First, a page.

Ramadan is the ninth month of the Islamic calendar. For Muslims, it is a time of spiritual reflection, self-improvement, and heightened devotion and worship. Ramadan is especially significant because the Quran, the sacred scripture of Islam, was revealed during this month. Throughout this month, Muslims fast from sunrise to sunset (no, not even water!). Muslims believe that Ramadan teaches self-discipline, self-control, sacrifice, and empathy for those who are less fortunate. Acts of generosity are encouraged.
Giving is an enormous focus during this month and is a central focus in Islam. Also known as Zakat, this form of giving is a religious duty for Muslims who have the means to give to those in need. Every year, many families will get together and engage in a variety of philanthropic activities. Families will often combine resources for Muslims across the world who are less fortunate by providing meat, rice, lentils, cooking oil, and other staples to support families during this holy month.
In our two Muslim households, to cultivate and inspire giving in youth, some of the service projects we have taken on locally in the past couple of years have included hosting toy drives benefitting local refugee children. Through our local faith communities and networks, we have organized wish lists of toys and other gifts for different age groups and interests and will often host gift wrapping and card making parties after purchasing the gifts, to have our children involved in the process. We partnered with local organizations in our respective areas to distribute the gifts.
With giving being a central component of Ramadan, we will often create food baskets or make meals for others and distribute them during this month. In New Jersey, for example, the Hunger Van is another one of our community’s traditions. The Hunger Van arrives at the home or location of your choice. Friends and communities gather, and an assembly line is formed to make brown bag meals. The van then distributes the meals to nearby homeless and local shelters.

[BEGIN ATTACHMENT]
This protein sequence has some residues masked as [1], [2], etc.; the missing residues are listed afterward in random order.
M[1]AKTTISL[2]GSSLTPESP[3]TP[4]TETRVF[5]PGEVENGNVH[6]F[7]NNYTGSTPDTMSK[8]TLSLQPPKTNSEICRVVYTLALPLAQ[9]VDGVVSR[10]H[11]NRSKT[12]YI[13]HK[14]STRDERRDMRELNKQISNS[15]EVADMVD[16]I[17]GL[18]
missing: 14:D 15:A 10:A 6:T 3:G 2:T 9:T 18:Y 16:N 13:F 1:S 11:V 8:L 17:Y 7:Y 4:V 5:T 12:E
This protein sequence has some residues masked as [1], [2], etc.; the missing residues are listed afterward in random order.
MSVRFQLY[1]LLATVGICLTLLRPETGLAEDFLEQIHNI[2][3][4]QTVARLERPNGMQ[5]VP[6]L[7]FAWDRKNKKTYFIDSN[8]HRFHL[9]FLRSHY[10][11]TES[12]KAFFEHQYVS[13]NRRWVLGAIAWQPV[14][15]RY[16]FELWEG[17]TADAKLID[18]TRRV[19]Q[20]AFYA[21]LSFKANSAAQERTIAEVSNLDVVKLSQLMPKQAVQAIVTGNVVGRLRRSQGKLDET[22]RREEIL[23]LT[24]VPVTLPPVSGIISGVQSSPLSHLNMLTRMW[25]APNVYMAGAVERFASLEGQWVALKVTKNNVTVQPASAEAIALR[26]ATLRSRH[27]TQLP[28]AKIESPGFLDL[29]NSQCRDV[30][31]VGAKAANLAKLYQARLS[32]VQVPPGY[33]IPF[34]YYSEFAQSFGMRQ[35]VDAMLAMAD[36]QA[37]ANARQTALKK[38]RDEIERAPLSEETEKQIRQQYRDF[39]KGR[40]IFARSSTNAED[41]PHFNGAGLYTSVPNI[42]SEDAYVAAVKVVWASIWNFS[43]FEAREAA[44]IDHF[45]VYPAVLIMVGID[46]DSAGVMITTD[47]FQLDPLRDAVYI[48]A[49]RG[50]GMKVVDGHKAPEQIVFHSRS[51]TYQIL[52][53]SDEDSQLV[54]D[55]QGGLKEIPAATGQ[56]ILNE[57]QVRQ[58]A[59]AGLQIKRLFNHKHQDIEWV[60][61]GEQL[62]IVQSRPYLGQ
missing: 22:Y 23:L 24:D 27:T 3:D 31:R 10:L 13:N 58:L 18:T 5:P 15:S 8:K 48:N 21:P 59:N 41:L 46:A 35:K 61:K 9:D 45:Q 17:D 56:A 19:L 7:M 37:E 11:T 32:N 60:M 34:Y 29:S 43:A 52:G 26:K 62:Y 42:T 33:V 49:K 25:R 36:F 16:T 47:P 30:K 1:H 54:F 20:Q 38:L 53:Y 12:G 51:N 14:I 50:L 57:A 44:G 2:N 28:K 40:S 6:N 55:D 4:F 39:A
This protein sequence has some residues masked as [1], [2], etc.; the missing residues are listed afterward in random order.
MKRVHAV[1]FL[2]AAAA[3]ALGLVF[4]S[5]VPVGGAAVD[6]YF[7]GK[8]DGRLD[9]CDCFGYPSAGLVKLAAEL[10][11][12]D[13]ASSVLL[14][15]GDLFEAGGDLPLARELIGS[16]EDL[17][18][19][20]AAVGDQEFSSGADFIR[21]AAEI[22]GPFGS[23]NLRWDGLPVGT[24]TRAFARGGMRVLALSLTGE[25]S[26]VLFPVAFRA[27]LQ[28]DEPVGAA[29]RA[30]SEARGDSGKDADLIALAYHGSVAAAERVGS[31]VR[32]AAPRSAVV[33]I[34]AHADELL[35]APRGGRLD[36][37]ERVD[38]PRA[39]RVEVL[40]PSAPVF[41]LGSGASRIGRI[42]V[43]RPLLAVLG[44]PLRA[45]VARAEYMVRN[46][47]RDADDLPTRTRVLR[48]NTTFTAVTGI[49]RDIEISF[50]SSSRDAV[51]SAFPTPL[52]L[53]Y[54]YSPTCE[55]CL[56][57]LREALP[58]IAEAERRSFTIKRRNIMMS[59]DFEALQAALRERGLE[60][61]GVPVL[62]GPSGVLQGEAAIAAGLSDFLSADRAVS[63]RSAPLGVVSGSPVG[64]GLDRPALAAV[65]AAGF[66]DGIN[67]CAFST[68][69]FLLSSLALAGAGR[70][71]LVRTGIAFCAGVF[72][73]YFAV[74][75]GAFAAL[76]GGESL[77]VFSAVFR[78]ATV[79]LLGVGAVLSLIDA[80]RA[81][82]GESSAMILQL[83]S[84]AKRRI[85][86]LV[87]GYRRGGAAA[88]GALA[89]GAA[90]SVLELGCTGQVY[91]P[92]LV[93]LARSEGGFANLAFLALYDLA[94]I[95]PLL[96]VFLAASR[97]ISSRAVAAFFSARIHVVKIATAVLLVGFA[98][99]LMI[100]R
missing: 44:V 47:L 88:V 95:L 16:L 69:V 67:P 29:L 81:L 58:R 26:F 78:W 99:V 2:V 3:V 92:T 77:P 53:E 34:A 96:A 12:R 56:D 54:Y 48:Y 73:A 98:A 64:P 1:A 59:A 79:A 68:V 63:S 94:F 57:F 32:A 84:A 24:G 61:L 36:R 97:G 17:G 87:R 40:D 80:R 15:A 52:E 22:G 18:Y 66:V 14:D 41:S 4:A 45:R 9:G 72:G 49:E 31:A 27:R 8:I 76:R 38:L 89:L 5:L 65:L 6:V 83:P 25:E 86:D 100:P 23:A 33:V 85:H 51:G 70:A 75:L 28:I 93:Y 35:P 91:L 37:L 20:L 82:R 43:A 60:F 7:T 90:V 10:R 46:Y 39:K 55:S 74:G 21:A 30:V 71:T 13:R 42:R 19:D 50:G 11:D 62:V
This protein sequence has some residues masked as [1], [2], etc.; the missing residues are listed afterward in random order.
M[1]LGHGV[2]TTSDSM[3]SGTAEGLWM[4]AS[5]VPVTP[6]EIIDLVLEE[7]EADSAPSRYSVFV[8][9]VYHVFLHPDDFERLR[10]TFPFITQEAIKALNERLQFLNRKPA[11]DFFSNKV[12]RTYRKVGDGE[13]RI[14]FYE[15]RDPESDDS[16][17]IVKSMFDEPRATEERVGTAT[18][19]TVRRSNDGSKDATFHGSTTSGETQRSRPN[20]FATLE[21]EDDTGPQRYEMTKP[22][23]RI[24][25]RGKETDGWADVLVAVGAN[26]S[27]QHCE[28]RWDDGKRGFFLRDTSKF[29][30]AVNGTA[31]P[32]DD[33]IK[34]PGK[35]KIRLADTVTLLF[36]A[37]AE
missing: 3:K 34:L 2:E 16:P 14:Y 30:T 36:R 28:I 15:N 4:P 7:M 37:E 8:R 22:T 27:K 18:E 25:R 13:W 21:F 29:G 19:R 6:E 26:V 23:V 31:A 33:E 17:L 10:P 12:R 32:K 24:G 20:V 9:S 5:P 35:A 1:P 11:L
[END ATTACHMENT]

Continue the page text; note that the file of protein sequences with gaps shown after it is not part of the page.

Since the pandemic required isolation in 2020, Ramadan was more difficult to observe in the typical ways. The isolation also led to time for deeper spiritual meditation and more family focus. There was more bandwidth to devote to prayer and for reading of the scripture. Many mosques transitioned to Zoom and YouTube for virtual congregation gatherings. There were few Iftars or breaking of the fast dinners to attend. There was a deep sense of community void and a longing for missed traditions.
Happily, Ramadan 2021 occurred as we have been gradually emerging from the pandemic. Many people were vaccinated and were able to gather so that we were able to host small Iftars. At sunset, the fast traditionally opens with dates and follows with prayers and dinner. Though this was a welcome return to normal, there was a sense of missing the space that was available for self-reflection in 2020. We also felt a deep sense of solace for those continuing to suffer in India, China, Palestine and beyond.
As the month of Ramadan ended and we emerged from weeks of reflection and fasting, we as a nation were simultaneously transitioning out of the isolation of the pandemic. It seemed like the whole country was celebrating Eid with us, finally free to meet and embrace our friends and family in a post vaccination reality. Much spiritual growth was accomplished during Ramadan, just as much personal growth was achieved during the pandemic. We may miss the unexpected and rare gift of time afforded to us by both, but we will welcome back old routines just as we welcome back our morning cups of coffee – especially when that coffee is shared with friends.